I wish I could go into more detail about my particular situation but I don't really feel comfortable doing so on the internet.
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Old 27.02.2015, 12:16
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Re: International Women's Day: (not) worth celebrating?

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from the Local:

"In Switzerland, the WEF report shows that women are paid just 59 percent of what men earn for similar work, compared with 74 percent in Iceland."

I'm sure there's plenty more so you can DYOR.
But this is not a law (samaire13 mentioned that women do not have the same rights). In fact women (or men) can file a law suit against their employer if they are not payed fairly.

Last edited by scipio; 27.02.2015 at 12:27.
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  #72  
Old 27.02.2015, 13:55
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Re: International Women's Day: (not) worth celebrating?

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But this is not a law (samaire13 mentioned that women do not have the same rights). In fact women (or men) can file a law suit against their employer if they are not payed fairly.
I would say that women should have the rights to have the same pay as men? otherwise it would be discrimination, don't you think?
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Old 27.02.2015, 14:32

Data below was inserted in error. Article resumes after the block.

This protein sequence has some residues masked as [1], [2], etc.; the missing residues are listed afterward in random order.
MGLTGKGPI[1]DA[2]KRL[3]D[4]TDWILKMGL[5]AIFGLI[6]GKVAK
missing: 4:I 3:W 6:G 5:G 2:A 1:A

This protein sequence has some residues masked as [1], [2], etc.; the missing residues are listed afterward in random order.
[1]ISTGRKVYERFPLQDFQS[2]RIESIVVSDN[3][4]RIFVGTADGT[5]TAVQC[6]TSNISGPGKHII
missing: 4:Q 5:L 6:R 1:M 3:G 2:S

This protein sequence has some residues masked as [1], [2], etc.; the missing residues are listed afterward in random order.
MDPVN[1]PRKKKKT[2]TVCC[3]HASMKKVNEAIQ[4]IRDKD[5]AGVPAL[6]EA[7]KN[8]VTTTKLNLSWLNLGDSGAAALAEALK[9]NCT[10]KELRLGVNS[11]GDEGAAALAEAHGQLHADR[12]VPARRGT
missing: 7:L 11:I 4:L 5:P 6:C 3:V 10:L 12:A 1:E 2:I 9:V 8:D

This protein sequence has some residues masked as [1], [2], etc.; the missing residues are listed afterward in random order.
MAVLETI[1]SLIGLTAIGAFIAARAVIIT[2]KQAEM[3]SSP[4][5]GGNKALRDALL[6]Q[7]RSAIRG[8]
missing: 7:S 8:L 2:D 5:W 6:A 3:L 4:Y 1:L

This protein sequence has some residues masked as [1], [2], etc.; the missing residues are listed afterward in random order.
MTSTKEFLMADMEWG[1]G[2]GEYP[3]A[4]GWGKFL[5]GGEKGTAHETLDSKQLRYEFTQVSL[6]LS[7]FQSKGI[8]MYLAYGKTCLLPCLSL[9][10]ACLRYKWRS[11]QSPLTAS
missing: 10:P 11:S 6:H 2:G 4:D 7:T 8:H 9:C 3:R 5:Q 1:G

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Re: International Women's Day: (not) worth celebrating?

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I would say that women should have the rights to have the same pay as men? otherwise it would be discrimination, don't you think?
Yes, of course. But as mentioned above, they already have that right.

CC 151.1 Federal Act on Gender Equality:

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Art. 3 Prohibition of discrimination 1 Employees must not be discriminated against on the basis of their sex, whether directly or indirectly, including on the basis of their marital status, their family situation or, in the case of female employees, of pregnancy.
2 This prohibition applies in particular to hiring, allocation of duties, setting of working conditions, pay, basic and advanced training, promotion and dismissal.